By SCOTT MCKIE B.P.
ONE FEATHER STAFF
BRYSON CITY – About thirty people started the new year off with a focus on health and wellness and how it can help with a new lifestyle for those in recovery from substance abuse. A RezHOPE event, called Day One, was held at Crossfit 2232 in Bryson City on the afternoon of Tuesday, Jan. 1 as a collaboration with other health organizations including Spiritual Adrenaline, Shift Gym in Bryson City, and Bryson City Health and Fitness.
“We’ve brought together the fitness community from the local area to support the recovery community,” said Tom Shanahan, author of “Spiritual Adrenaline”. “We’re really excited about that, and what we’re doing is a demonstration of what crossfit is all about for people who haven’t tried it before. We’re trying to create a safe and welcoming environment for people who may have been in recovery and haven’t integrated a healthy lifestyle into their recovery.”
Shanahan, who was a sponsor on Kallup McCoy II’s Trail of Tears run last summer, started his book tour at the event. “I wanted to start here for two reasons – first, I was inspired by Kallup’s run. Anyone who can run 777 miles just blows my mind, my hat’s off to him. And, secondarily, when I did the research on him and did the research on what was happening on the Eastern Band of Cherokee Indians territory, I was stunned to see the addiction numbers for alcohol and drugs were double the general population and that’s true of other Native American communities around the country. It was mind-blowing to me, so I thought it was really important to start here…it’s a modern-day tragedy, and if we can make even a little bit of a difference, I wanted to do that.”
Katelynn Ledford, a member of the Eastern Band of Cherokee Indians (EBCI) and a leader in RezHOPE, spoke highly of Shanahan and his decision to start his book tour locally. “He could have chosen anywhere, but he chose to start it here for the Cherokee people, and to me, that is so significant and is awesome.”
When asked the goals for the event, she noted, “We’re wanting to get people inspired to start off the new year with some physical goals. Let’s start out 2019 right. If you’re getting right mentally, emotionally, and spiritually but leaving out physically you’ll have a sway there. So, we’re trying to bring it to people’s attention just how important it is to not only make sure that those areas are covered but physically as well. That’s how we’re so successful in our recovery. We get out there and go to the gym and work hard, and by doing that it sets us up to be able to tackle life the same way and to tackle recovery the same way. As much as we are dedicated to working out, we use that same drive out there.”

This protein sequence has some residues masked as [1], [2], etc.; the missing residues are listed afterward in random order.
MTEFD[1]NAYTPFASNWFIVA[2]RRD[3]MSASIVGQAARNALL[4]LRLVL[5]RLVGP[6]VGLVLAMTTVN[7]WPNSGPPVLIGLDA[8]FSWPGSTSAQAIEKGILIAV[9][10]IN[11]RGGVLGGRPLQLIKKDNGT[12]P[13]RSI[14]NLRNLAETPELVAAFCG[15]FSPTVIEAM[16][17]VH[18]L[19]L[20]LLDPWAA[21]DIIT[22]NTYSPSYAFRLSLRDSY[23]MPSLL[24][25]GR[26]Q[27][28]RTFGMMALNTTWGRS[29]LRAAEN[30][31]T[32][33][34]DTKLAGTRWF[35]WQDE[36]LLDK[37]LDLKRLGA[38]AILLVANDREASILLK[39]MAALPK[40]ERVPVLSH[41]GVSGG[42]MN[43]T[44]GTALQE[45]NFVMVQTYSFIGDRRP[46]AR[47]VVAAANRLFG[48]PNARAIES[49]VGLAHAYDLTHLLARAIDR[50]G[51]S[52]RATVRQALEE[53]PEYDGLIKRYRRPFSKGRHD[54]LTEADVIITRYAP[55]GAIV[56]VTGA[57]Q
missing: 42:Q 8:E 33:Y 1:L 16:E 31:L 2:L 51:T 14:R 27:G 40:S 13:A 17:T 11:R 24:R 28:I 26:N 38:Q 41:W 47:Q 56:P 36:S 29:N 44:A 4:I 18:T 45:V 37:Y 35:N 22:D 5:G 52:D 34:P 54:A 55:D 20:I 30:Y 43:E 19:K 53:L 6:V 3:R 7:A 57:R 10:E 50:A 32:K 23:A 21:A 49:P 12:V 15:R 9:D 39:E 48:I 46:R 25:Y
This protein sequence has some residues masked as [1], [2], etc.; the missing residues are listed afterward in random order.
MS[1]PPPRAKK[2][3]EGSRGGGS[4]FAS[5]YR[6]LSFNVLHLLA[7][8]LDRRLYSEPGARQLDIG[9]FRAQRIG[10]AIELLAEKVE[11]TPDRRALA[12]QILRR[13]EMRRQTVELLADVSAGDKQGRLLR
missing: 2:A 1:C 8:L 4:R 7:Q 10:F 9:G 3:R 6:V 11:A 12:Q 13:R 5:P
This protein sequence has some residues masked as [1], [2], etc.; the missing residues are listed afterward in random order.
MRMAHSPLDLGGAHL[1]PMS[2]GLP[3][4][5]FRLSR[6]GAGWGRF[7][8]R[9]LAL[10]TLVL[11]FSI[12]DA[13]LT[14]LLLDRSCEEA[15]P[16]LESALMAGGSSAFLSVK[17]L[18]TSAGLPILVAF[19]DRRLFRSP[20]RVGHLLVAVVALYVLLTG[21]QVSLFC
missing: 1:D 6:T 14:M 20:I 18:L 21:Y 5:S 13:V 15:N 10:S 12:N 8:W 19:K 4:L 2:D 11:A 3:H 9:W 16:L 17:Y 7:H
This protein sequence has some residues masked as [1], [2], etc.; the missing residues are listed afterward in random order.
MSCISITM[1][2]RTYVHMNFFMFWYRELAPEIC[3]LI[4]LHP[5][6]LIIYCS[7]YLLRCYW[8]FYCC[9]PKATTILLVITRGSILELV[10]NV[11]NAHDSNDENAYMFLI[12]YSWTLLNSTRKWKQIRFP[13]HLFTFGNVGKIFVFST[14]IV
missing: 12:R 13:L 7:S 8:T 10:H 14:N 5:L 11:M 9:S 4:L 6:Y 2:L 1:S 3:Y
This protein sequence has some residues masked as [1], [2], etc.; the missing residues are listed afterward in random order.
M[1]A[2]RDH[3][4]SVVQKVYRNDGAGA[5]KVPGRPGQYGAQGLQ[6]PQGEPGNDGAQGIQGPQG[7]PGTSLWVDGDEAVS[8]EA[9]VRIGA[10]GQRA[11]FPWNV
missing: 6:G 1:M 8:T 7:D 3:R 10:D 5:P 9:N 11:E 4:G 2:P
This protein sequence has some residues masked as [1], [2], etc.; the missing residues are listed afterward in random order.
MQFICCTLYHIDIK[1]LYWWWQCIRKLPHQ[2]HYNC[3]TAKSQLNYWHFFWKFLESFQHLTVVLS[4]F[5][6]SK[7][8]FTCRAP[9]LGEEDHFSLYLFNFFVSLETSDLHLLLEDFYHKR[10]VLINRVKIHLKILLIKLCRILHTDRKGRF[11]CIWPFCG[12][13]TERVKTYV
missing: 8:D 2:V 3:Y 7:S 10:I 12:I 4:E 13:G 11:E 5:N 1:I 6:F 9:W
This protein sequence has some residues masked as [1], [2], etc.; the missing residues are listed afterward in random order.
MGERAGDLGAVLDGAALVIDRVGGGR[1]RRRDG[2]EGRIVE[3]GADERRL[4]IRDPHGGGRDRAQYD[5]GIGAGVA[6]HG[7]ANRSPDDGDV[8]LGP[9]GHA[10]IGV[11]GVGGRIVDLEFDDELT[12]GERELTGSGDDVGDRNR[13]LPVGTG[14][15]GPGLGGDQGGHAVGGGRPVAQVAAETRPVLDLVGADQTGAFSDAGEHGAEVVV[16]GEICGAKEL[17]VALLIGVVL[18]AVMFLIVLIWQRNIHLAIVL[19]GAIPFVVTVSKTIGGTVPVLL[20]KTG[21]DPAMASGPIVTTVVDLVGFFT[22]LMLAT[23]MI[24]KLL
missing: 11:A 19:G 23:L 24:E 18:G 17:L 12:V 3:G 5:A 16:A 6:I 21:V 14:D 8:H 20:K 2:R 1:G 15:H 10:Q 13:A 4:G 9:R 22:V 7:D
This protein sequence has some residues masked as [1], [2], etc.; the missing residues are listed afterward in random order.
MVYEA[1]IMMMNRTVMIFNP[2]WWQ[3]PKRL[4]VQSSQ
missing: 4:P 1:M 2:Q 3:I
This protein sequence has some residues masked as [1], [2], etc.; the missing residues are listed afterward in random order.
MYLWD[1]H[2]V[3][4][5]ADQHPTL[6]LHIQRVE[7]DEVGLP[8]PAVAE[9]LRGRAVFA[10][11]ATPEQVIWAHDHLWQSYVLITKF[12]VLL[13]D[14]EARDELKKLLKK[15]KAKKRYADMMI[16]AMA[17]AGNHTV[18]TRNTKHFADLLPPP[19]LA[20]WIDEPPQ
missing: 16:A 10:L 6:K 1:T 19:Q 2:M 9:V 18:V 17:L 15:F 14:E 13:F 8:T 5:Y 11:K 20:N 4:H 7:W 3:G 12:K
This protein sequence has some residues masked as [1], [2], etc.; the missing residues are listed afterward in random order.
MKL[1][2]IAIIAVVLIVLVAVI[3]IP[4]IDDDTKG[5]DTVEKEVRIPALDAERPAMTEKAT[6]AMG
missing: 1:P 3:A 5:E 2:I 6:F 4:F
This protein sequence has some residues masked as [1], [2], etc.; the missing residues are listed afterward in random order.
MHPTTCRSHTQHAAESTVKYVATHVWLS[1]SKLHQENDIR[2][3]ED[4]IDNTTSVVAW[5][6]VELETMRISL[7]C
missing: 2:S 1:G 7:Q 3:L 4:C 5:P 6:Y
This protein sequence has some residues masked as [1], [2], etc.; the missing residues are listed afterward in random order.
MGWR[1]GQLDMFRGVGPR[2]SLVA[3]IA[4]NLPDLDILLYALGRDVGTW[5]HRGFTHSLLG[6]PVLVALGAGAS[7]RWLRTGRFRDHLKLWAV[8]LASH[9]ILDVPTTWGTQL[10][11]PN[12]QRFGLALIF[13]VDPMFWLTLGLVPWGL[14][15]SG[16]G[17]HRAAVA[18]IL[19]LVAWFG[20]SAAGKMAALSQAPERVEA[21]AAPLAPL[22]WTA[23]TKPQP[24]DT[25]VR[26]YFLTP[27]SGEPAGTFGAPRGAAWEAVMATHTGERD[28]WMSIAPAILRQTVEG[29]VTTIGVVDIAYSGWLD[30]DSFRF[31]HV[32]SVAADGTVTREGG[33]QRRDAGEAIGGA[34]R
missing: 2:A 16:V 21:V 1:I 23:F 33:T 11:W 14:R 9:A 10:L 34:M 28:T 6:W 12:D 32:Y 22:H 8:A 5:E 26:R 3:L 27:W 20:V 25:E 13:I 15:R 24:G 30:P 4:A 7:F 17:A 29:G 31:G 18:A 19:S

McCoy II, an EBCI tribal member and founder of RezHOPE, said, “From the fitness community’s standpoint, we’re hoping people will come out and start taking their overall wellness more seriously. So, we’ve got Crossfit 2232, Shift Gym, and Bryson City Health and Fitness in the gym coming together to support recovery. We just want people to join a gym today and set some goals.”
RezHOPE plans to continue their partnership with Spiritual Adrenaline. McCoy II said, “He (Shananahan) is building a curriculum that includes diet, fitness, and nutrition into your existing recovery program…I think there’s going to be some huge things coming out of this.”
During the event, Jama Anders, owner of Crossfit 2232 who also works with Cherokee Central School athletes on strength and conditioning training, took the participants through a basic crossfit workout including squats, pushups, crunches, stretches, and more.
Casey Cooper, Cherokee Indian Hospital Authority chief executive officer, was present at Tuesday’s event and commented, “There’s nothing more important to achieving our objective. Our core purpose at the hospital is to ensure the prosperity for the next seven generations – to have an Eastern Band in the future. Otherwise, why do we even exist as a hospital? I am convinced that we cannot achieve that core purpose without grassroots initiatives like this that come from the community because there’s no individual and community resilience if the solution is always in a professional system.”
He said solutions coming from community-based organizations strengthens the resolve and ability to come together and prosper. “The other thing that I love about this is they are providing the single-most important ingredient that we need to improving the health of our tribal population, and that ingredient is hope.”
Cooper further said, “They’re demonstrating every single day that there is hope in recovery, and without that how do any of us have the motivation to get up and do what we do every day? I think it’s vitally important. As a matter of fact, I would argue that what they’re doing may be one of the single-most important things that the community is doing to ensure the prosperity of the next seven generations.”